Elmo Vestal, age 56 died suddenly while in Covington, Monday. Mr. Vestal and family had gone to the home of Mary Ingram to spend the day and his death occurred soon after their arrival at her home. Surviving are his wife; one daughter, Mildred; one son Raymond, and one brother Frank Vestal of Coloma. Funeral services were held at 2 o’clock Wednesday afternoon at the First Christian church at Mecca with the Rev. H. O. Bratton of Bainbridge officiating. Burial was in the Coloma cemetery. - Rockville Tribune, May 2, 1934
The funeral and burial of Mrs. Maude SEYBOLD VINZANT who died some days ago in Colorado will take place tomorrow at Mansfield. Mrs. Vinzant went to Denver last August for her health. Her husband died about two years ago. She leaves a little son. She is related to Mrs. S. L. McCune, Mrs. D. A. Graham and Mrs. George Rohm of this place. - - Rockville Republican, 19 July 1899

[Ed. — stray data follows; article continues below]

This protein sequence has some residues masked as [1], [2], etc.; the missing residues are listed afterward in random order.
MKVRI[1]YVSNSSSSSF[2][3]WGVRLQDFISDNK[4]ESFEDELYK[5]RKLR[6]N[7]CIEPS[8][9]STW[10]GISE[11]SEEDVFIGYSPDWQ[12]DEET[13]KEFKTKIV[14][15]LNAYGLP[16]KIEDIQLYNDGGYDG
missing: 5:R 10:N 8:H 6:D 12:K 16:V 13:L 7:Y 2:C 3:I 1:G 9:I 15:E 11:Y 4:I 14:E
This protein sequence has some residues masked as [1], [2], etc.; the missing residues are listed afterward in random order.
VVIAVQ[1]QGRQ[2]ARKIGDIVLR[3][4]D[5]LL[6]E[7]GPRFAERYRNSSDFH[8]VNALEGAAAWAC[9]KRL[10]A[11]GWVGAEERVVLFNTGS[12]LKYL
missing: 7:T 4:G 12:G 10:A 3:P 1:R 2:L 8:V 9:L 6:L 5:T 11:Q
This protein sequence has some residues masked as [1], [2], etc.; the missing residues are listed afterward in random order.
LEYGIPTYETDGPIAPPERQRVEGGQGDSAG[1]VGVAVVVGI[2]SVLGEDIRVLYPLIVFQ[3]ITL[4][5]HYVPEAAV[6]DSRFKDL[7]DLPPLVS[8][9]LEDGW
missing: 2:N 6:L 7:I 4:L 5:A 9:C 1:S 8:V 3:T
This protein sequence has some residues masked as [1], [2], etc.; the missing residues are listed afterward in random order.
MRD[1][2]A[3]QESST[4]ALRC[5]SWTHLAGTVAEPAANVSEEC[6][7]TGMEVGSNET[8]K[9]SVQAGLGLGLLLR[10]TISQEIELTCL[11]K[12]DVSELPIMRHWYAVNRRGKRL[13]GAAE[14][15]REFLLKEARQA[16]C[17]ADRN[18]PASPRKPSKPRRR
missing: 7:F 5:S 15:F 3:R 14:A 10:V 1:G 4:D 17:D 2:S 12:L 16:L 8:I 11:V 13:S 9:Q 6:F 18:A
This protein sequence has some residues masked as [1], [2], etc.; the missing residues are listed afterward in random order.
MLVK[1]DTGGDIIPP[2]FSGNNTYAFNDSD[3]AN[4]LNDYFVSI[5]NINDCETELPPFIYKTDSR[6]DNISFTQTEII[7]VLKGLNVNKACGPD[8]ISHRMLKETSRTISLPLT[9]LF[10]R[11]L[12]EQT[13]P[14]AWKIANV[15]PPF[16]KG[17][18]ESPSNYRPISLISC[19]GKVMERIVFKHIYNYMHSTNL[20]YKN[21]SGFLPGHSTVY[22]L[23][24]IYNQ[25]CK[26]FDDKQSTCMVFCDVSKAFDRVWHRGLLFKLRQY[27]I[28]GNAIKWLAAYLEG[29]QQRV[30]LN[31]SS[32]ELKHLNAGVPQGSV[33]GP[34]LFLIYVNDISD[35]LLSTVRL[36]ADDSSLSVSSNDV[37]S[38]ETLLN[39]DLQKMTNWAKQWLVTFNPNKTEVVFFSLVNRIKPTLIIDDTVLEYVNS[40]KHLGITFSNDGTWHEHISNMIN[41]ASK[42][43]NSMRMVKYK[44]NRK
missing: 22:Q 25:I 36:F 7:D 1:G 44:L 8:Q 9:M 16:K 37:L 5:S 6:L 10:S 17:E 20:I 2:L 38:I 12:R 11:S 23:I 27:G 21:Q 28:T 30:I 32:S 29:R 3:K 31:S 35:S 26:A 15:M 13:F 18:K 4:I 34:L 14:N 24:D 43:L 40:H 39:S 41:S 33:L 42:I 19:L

Crawfordsville Weekly Review, April 21, 1883 -- Monday last, the quiet little city of Rockville was shaken from center to circumference by a horrible murder in which the chief actors were Charles Rutledge and George Volmer, a baker and restaurant keeper, whose places of business are adjoining in the same block. Rutledge had taken a photograph of Volmer's wife and with her, was comparing the negative and proof, when discovered by the jealous husband. Volmer invited Rutledge into his room. Rutledge accepted the invitation. They had scarcely closed the door when two pistol shots were heard in quick succession. The room was soon filled and every appearance of a conflict met their gaze. Rutledge was covered with blood, but not seriously hurt, while Volmer was dying from a wound in the neck. Rutledge is a Southerner about 35 years of age, a polished gentleman and conducted himself in chivalrous manner everywhere. This trait of character no doubt caused the trouble which led to the murder. George Volmer, the victim was a German about 55 or 60 years of age and of a very quarrelsome disposition when in his cups liquor transforming the jolly, jovial man into a demon, full of jealousy. Rutledge claims the shooting was done in self defense and the Rockvilleites are constrained to believe him. He is now in jail, awaiting the action of the law.